Modern, contemporary, and African art museum with a permanent collection of over 6,000 pieces.
A non-collecting museum offering a series of changing exhibitions, community programs, lectures, workshops, and concerts.
An 18th-century church that was used as a military hospital during the Revolutionary War.
John Jay was one of America’s Founding Fathers—he was also President of the Continental Congress, U.S. Secretary for Foreign Affairs, first Chief Justice of the U.S. Supreme Court, and the second governor of New York State. Construction started on his home in 1799 and Jay moved there in 1801. Today the historic site sits on 62 acres, which feature 19-century farm buildings and formal gardens.
Home of Frederick Philipse III and his family. Historical highlights include its 18th-century Georgian architecture and a rare 1750s papier-mâché Rococo ceiling.
There are only about 100 wooden roller coasters in the United States, and Rye Playland is home to one of them. In operation since 1928, the park has both kiddie rides and thrill rides, as well as a boardwalk, beach, and pool area.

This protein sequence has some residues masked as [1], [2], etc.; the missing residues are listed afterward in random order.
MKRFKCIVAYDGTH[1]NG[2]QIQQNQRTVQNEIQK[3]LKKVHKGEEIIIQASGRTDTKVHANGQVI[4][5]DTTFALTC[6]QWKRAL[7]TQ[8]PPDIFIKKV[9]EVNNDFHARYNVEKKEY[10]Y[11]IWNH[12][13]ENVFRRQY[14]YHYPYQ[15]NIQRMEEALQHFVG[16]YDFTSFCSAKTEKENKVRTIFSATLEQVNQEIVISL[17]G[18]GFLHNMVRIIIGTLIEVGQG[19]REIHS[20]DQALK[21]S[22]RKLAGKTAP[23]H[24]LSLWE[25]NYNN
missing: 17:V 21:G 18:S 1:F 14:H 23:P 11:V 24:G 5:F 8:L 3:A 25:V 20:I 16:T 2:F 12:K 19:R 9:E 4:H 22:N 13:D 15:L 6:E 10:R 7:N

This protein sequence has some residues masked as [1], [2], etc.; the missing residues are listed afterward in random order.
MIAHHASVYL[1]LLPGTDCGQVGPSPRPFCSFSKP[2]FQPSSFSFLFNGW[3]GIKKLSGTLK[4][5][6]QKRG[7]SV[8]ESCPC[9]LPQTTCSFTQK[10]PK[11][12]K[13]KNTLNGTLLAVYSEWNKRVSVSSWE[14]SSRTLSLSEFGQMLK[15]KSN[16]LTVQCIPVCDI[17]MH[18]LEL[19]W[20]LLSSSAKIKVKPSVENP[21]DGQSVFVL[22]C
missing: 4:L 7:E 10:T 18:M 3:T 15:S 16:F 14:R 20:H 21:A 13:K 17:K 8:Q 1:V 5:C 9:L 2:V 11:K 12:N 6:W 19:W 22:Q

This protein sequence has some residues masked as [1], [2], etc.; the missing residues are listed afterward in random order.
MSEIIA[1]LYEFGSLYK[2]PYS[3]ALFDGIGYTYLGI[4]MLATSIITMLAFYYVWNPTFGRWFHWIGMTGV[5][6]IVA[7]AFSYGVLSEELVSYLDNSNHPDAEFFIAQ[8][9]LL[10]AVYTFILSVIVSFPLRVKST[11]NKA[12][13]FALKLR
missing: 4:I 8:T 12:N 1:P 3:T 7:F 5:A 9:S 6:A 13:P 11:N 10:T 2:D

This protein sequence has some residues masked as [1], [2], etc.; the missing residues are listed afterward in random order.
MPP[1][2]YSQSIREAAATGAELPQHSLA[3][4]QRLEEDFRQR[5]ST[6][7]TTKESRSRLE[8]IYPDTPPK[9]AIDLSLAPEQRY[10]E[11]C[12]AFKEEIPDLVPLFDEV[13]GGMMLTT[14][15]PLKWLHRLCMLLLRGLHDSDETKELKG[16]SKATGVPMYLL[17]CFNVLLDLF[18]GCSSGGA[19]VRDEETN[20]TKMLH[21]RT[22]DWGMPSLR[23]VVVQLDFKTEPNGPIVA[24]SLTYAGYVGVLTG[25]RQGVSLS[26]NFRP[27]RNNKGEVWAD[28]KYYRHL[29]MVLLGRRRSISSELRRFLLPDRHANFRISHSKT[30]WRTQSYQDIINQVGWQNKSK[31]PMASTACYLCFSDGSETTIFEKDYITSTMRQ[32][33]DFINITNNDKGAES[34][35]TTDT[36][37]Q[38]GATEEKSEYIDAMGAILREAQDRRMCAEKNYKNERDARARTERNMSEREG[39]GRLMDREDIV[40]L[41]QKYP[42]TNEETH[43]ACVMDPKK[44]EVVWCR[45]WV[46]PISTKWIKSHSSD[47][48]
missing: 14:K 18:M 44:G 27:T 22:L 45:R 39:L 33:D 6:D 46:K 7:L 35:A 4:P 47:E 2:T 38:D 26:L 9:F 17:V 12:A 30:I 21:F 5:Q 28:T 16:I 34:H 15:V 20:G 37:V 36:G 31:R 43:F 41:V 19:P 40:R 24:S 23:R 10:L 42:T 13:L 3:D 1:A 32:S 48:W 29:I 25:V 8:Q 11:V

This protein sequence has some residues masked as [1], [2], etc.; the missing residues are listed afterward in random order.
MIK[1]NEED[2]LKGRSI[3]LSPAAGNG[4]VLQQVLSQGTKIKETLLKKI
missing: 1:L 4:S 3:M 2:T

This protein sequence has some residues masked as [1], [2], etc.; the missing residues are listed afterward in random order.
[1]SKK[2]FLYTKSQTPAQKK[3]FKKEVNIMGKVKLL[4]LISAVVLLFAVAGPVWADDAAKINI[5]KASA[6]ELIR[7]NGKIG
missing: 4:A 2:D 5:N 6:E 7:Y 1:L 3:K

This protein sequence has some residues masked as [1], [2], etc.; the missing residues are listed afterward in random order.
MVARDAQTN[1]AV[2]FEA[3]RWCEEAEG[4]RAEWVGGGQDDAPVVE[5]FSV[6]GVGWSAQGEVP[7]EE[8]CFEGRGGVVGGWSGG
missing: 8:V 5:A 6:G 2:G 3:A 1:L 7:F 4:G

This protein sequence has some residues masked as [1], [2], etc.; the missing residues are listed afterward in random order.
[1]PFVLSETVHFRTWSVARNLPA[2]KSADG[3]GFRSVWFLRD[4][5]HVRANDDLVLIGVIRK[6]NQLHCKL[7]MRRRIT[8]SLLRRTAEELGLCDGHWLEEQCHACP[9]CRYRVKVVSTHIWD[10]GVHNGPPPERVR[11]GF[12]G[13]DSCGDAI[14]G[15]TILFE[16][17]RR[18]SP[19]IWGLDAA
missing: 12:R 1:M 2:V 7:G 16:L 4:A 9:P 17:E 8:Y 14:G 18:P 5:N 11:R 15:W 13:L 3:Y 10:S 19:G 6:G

The oldest military museum in the country, collections include items related to the history of the U.S. Army, the history of warfare, as well as displays of large and small weapons. Admission is free.
A contemporary art museum located in a 300,000-square-foot former industrial building on the Hudson River. The museum showcases artists of the last half-century, including Blinky Palermo, Dan Flavin, Sol LeWitt, Andy Warhol, Anges Martin, and more.
A 500-acre sculpture park with over 100 works of art, including pieces by Louise Bourgeois, Alexander Calder, Sol LeWitt, Maya Lin and more.
A Neoclassical mansion built between 1804-1809, situated on 68 acres. Offers beautiful views of the Hudson River.
Located on the former Pocantico Hills and Rockwood Hall country estates of John D. Rockefeller family and William Rockefeller, the park offers 55 miles of carriage roads for walking, hiking, carriage driving, and cross-country skiing.